The Committee of 100, or one part of it, emerged from a critique of the Peace Pledge Union that their attempt to abolish all war, and pacifism in terms of all types of weapons, was perhaps too ambitious or did not provide sufficient focus, and the conviction that there needed to be a particular focus on nuclear weapons. Some of us had devoted a lot of our lives to campaigning for the abolition of nuclear weapons. This did not mean that we were not pacifists but that we had concentrated our attention on these weapons because we felt we could be more effective by doing so - and he thought that had proved to be the case. So he tried to break down the objectives in terms of long-range as against short-range, but also breadth of vision as against narrowness of vision, and also to some extent immediacy.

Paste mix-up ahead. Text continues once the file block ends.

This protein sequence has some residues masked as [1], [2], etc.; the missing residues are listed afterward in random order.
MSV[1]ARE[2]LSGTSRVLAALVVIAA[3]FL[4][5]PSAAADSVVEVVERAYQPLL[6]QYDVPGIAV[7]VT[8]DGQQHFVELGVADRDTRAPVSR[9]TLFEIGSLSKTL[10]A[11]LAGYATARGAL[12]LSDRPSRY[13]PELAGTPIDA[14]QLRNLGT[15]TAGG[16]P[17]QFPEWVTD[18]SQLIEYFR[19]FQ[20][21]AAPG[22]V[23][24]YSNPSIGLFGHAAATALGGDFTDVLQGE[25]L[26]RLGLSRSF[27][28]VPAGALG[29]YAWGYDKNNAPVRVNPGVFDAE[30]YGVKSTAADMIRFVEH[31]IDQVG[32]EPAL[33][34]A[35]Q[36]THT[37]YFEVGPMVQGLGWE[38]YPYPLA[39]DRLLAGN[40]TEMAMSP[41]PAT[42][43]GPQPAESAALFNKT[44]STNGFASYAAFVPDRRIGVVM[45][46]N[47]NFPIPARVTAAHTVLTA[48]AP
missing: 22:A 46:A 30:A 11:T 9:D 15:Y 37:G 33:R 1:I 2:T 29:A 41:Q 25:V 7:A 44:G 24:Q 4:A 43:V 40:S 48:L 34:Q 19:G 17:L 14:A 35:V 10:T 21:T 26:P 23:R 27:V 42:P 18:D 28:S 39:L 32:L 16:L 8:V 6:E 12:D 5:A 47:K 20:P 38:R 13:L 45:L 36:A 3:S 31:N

However, he decided that this wasn't enough. There were other dimensions he wanted to bring to bear on the question of effectiveness. The next one had been current in the School of Peace Studies when he was there and was based on the work of Adam Curle. It was a critique of the fact that peace movements were negative. They were always going out and saying no to things, but would not get anywhere unless they learned to be positive. They had to say what they were for, and develop and build it. This was so blindingly obvious. We could not continually be making statements about what was wrong since it meant that the terms of the argument were all the time being determined by the powers that be who were generating the situations we objected to. If we were trying to seize the time and create a different type of politics then simply being opposed was not a sensible way forward. This other positive dimension was strongly argued for within the School of Peace Studies and more generally within the peace movement in the late '60s, the time of flower-power and the flourishing of alternatives.